'King Lear' at the National: Is Simon Russell Beale Britain's Finest Actor?
Simon Russell Beale is winning plaudits for his unnerving portrayal of King Lear.
Simon Russell Beale turns in an arguably career best performance in Sam Mendes' latest production at the National Theatre, King Lear.
Beale plays Lear as a hunched, thuggish leader - similar to the way in which Kevin Spacey played Richard II - though as his power begins to slip, he becomes frantic and nonsensical. In his review of the show, Henry Hitchens of the Evening Standard writes, "There is perhaps no actor better at conveying the shapes and sounds of grief."
Simon Russell Beale Turns In A Career Best Performance in 'King Lear'
Mendes' modern-dress production takes place in a totalitarian setting not unlike North Korea and features an outstanding supporting cast including Anna Maxwell Martin as the provocative Regan. Stephen Boxer plays Gloucester superbly while Stanley Townend is equally excellent as Kent.
The three-and-a-half-hour running time had concerned some, though the critics were unanimous in their praise for the production.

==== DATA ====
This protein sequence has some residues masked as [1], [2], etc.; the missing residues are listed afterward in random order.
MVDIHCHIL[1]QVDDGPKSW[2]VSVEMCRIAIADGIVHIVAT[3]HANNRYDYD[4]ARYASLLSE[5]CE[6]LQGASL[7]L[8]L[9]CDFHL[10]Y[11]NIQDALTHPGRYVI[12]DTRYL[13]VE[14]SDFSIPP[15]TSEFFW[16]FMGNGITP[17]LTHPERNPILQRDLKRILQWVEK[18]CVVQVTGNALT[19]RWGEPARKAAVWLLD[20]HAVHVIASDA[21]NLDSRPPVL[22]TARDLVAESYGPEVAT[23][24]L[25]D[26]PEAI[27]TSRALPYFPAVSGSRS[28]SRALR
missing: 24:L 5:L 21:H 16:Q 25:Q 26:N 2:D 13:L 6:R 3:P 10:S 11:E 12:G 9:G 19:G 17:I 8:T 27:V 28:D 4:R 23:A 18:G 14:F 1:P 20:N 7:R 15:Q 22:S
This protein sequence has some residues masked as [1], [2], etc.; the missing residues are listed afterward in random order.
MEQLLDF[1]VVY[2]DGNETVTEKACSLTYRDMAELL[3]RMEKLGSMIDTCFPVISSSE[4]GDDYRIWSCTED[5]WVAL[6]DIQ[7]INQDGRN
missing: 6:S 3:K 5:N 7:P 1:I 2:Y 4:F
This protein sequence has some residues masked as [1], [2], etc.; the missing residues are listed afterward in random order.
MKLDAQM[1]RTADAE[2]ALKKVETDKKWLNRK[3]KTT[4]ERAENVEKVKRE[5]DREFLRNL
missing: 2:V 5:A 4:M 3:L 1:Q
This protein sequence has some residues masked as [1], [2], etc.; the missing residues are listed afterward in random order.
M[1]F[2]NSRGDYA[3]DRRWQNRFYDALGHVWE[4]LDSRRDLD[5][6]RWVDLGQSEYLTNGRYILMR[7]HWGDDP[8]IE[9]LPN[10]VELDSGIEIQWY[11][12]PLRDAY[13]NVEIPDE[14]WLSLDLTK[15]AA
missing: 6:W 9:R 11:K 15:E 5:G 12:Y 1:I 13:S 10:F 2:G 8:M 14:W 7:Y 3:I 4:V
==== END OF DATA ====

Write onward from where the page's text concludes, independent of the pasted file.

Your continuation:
"Staged in the vast Olivier, it's a powerfully searching account of the tragedy that fuses the familial and the cosmic, the epic and the intimate, and ponders every detail of the play with a fresh, imaginative rigour," wrote Paul Taylor of the Independent.
"Another day, another Lear. But, although this is the third production I've seen in the past seven months, it is quite exceptional. It combines a cosmic scale with an intimate sense of detail." writes Michael Billington in the Guardian.
Anna Maxwell Martin Is Amongst The Supporting Cast in 'King Lear'
It's often only a matter of time for classically trained actors who play Hamlet to take on Lear, though it's invariably a long process. Ian McKellen, Jonathan Pryce and Derek Jacobi all took over 30 years to bag both roles, though Beale waited only 14 years.
"Sam came to see Galileo," the actor told The Telegraph, "We went and had a beer afterwards. Galileo ends with Galileo being quite old and Sam said, 'I think we should do Lear before it's too late.' I said, 'What the f--- are you talking about? I'm 45!' "
Mendes persisted and the play was provisionally pencilled in at the National Theatre, however, the director's commitment to Skyfall and Charlie and the Chocolate Factory allowed Beale to make it to 52.
King Lear plays at the National Theatre until May 28. It will be broadcast live in UK cinemas on May 1, 2014.